Medicare Part D Disclosure Model Notices & CMS Disclosure Instructions

Notice deadline 10/15/16

There are two steps to be compliant:

  1. Medicare eligible employees/dependents age 65 or greater must be notified by October 15th if the employer sponsored prescription drug plan meets or exceeds Medicare Part D’s prescription drug benefits (called “creditable coverage”).  The employee/dependent notices are attached along with instruction.
  • Note: Virtually all health plans pass the credibility testing. Some prescription drug plans are NOT considered creditable coverage under an H S A plan (High deductible health plan).  If you need verification of your plan passing this test so you can send the proper notices to your employees, please reach out to us and we can help.  Attached are the sample model notices that you would edit with your company info in it.
  1. Employers must go to the CMS website (see link below) to complete their responsibilities.

Here is more information on WHY you have to do this and directions as well:

The Medicare Modernization Act (MMA) requires employers whose policies include prescription drug coverage to provide a written disclosure notice to all Medicare eligible policyholders of whether such coverage is creditable. Creditable coverage means that the coverage is expected to pay, on average, as much as the standard Medicare prescription drug coverage.

This disclosure must be provided prior to October 15th, 2016 (and at various times as stated in the regulations) to:

  • Medicare eligible active working individuals and their dependents (including a Medicare eligible individual when he or she joins the plan);
  • Medicare eligible COBRA individuals and their dependents;
  • Medicare eligible disabled individuals covered under an employer’s prescription drug plan; and
  • Any retirees and their dependents.

Please see the attached Model notices available for distribution. 

Additional Disclosure Requirements
Under the law, employers must also complete an online disclosure to CMS to report the creditable coverage status of their prescription drug plan at certain intervals.

The disclosure submission process is composed of the following steps to complete the online Creditable Coverage Disclosure Form available via the following link:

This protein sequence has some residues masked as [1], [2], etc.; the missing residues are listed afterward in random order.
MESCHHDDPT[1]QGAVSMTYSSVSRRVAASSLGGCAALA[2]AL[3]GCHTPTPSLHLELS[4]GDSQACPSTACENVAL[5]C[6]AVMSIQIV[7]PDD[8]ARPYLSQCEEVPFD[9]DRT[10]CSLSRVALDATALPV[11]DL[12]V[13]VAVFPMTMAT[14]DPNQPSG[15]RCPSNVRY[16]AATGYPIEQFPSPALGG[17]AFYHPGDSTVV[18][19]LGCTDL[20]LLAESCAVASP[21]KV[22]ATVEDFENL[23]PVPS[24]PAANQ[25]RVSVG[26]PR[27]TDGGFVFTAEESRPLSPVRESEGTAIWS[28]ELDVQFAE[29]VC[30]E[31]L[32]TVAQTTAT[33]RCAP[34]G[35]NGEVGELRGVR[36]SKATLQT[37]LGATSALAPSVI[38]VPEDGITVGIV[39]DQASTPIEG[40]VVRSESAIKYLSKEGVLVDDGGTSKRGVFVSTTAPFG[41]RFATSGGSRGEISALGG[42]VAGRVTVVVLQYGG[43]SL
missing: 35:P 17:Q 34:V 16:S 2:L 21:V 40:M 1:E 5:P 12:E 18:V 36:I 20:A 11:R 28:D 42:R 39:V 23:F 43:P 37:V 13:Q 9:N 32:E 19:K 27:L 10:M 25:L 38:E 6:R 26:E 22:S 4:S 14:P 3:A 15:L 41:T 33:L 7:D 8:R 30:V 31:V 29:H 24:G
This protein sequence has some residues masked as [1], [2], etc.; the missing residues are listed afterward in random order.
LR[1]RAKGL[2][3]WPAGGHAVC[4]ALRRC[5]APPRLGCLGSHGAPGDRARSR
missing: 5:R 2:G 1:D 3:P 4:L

Disclosure to CMS Instructions:

Step 1 -Enter the Disclosure Information

Step 2 -Verify and Submit Disclosure Information, and

Step 3 -Receive Submission Confirmation

Please see the attached ‘Disclosure to CMS Instructions’ for further information on completing the online Creditable Coverage Disclosure form.

Disclosure to CMS Instructions
Creditable Coverage Disclosure Guidance
Model Non-Creditable Coverage Disclosure Notice
Model Creditable Coverage Disclosure Notice

This is a reminder to prepare for the 2016 Reporting Requirements, if you have not already done so.

Those affected are Applicable Large Employers (ALE’s).  ALE’s include those that are self-insured or have over 50 full time employees (including full time equivalent employees).  Commonly owned company’s count toward the ALE calculation.

Prepare for Compliance With Information Reporting Requirements

Information reporting is used to determine compliance with the ACA individual responsibility and “pay or play” provisions. While the information reporting requirements are first effective for coverage offered (or not offered) in 2015, the initial deadlines for reporting entities are in 2016.

  • Determine if you are a reporting entity (and what type) to understand applicable reporting requirements:
    • “Section 6055” Reporting Entities. Self-insuring employers that provide minimum essential health coverage are required to report information on this coverage to the IRS and to covered individuals under section 6055 of the Internal Revenue Code.
    • “Section 6056” Reporting Entities. Employers with 50 or more full-time employees (including FTEs) are required to report information to the IRS and to their employees about their compliance with “pay or play” under Internal Revenue Code section 6056-even those that qualified for 2015 transition relief from the “pay or play” provisions.
  • Begin compiling the required information for section 6055 reporting and/or the required information for section 6056 reporting.
  • Review the IRS Forms and Instructions to prepare for compliance:
  • Determine whether to hire a third party to fulfill reporting responsibilities (reporting entities will still be liable for the failure to report information and furnish employee statements).
  • For section 6056 reporting entities, determine whether you will use the general method of reporting or the simplified alternative method to satisfy the reporting requirements.
  • If the reporting entity plans to furnish employee statements electronically in 2016, ensure that affirmative consent is obtained from employees prior to furnishing (section 6056 reporting entities must also ensure that certain notice, hardware, and software requirements are met).
  • Remember to comply with the information reporting deadlines for calendar year 2015.

Section 6055 Deadlines:

  • First information returns must be filed no later than February 29, 2016 (or March 31, 2016, if filed electronically).
  • First employee statements must be furnished on or before January 31, 2016.

Section 6056 Deadlines: